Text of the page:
Not much is sure in this life, but fortunately there are a small number of things you can always rely on. The sun comes up in the morning, we all have to pay taxes and last but not least, the most expensive consumer Intel processors have always costed around $1,000. That's been the case ever since Intel left AMD in the dust, in terms of raw processing power.
Intel recently introduced its latest '$1,000' chip, the Core i7 4960X from the Ivy Bridge-E generation. It can safely be said that the 4960X is without a doubt the fastest consumer CPU in the world. However, the performance increase over its predecessor, the Core i7 3970X, is a bit disappointing. Have Intel's top-of-the-line CPUs always nudged the boundaries in such a limited way, or were there bigger jumps before?
Intel's first Extreme Edition processor and the first consumer processor, as far as we can tell, with a pricetag of around $1,000 came out in 2003. It was the Pentium 4 3.2GHz Extreme Edition, a Socket 478 processor. Intel equipped the Pentium 4 chip with 2MB of L3 cache. It wasn't enough to beat the AMD FX processors at the time, but it at least left Intel in a more competitive position. In 2004 two new $1,000 flagship processors were released based on the same Gallatin chip: the Pentium 4 3.4GHz EE and 3.46GHz EE. Both used the new Socket 775 socket and were slightly faster than the standard versions due to the higher clock frequencies.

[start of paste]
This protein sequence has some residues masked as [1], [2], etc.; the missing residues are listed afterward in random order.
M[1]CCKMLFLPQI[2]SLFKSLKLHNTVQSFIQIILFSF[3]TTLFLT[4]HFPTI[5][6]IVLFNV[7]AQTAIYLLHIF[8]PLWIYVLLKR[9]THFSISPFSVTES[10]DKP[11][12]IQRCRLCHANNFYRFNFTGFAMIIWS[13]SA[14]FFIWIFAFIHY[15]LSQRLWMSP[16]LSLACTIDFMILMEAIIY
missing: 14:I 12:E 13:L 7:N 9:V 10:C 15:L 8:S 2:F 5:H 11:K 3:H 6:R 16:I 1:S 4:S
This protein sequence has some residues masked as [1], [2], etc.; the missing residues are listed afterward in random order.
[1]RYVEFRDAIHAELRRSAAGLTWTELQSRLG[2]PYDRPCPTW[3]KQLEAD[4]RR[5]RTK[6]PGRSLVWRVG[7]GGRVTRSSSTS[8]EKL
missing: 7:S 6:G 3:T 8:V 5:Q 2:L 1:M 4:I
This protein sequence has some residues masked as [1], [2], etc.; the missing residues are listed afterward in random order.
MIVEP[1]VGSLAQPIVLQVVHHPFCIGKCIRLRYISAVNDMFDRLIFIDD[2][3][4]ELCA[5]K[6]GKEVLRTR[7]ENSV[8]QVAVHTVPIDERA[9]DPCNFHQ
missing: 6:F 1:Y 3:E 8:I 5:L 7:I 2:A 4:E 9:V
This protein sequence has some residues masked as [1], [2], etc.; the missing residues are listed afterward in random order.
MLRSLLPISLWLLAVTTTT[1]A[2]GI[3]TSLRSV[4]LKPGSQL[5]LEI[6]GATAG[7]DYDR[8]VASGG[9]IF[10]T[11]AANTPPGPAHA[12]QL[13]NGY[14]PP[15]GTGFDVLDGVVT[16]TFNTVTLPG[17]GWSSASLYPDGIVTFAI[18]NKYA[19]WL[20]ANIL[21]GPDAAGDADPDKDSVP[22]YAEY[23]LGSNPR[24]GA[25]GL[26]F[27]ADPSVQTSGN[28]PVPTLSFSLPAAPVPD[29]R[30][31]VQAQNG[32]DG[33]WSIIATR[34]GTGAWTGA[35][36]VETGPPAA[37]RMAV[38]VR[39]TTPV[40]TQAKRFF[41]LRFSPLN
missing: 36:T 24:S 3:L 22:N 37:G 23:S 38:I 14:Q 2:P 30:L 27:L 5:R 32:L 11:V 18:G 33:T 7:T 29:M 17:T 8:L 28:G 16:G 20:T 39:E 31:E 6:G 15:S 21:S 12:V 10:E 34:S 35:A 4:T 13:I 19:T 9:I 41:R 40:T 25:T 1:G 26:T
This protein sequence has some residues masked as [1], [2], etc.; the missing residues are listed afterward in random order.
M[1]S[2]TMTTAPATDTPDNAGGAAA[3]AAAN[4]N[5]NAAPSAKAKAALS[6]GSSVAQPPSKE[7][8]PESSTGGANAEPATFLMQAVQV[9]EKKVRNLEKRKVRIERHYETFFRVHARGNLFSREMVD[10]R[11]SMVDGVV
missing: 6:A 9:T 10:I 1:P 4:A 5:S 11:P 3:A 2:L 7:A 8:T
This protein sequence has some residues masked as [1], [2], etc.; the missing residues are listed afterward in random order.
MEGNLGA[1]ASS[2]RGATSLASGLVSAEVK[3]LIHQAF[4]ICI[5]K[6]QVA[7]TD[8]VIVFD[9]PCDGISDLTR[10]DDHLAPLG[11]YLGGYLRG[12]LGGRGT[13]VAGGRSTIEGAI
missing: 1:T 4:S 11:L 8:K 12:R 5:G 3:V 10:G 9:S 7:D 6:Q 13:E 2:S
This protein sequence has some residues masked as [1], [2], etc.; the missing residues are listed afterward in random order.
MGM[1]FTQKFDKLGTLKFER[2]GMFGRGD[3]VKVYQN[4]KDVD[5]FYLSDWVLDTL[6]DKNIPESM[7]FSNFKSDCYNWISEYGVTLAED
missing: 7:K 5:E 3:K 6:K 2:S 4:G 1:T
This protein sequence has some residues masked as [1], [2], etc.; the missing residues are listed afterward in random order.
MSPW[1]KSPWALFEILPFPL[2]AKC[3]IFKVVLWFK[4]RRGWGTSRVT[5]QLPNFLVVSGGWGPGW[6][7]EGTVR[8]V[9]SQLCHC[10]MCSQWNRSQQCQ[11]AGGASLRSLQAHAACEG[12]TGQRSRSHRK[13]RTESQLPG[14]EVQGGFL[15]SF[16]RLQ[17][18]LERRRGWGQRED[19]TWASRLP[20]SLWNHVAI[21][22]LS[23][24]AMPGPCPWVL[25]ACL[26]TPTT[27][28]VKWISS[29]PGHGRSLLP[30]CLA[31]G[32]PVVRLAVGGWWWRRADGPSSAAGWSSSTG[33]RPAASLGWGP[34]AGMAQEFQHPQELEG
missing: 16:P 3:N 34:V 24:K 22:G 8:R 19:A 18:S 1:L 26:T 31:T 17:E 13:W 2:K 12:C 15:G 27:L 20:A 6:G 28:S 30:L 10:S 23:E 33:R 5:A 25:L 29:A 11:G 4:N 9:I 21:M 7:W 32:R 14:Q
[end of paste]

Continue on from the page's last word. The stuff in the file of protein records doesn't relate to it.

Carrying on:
In 2005, Intel switched to smaller transistors, which would form the tick in Intel's tick-tock development strategy for it processors. The new 90nm transistors made it possible for Intel to further increase the clock frequency, so the Prescott-based Pentium 4 3.73GHz Extreme Edition was again faster than its predecessor. A bigger improvement came later in 2005 with the first dual-core versions of the Pentium 4, also using 90nm transistors. You can read the rest of A look back: 10 years of $1,000 Intel processors on Hardware.info.